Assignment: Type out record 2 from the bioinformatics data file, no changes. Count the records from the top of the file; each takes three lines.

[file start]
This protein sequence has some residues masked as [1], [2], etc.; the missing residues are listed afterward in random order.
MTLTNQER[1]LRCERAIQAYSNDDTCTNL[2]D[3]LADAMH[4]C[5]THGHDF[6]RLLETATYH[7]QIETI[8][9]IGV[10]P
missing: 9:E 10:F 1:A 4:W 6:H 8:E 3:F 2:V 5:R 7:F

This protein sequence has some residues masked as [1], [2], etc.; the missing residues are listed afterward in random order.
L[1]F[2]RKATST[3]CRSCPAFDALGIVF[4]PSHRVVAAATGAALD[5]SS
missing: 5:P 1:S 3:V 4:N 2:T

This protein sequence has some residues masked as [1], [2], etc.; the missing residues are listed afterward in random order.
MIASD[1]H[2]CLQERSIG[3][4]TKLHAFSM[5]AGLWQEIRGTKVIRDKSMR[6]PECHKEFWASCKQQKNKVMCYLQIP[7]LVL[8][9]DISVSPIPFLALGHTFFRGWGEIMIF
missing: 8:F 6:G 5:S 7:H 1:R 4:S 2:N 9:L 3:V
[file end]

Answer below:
This protein sequence has some residues masked as [1], [2], etc.; the missing residues are listed afterward in random order.
L[1]F[2]RKATST[3]CRSCPAFDALGIVF[4]PSHRVVAAATGAALD[5]SS
missing: 5:P 1:S 3:V 4:N 2:T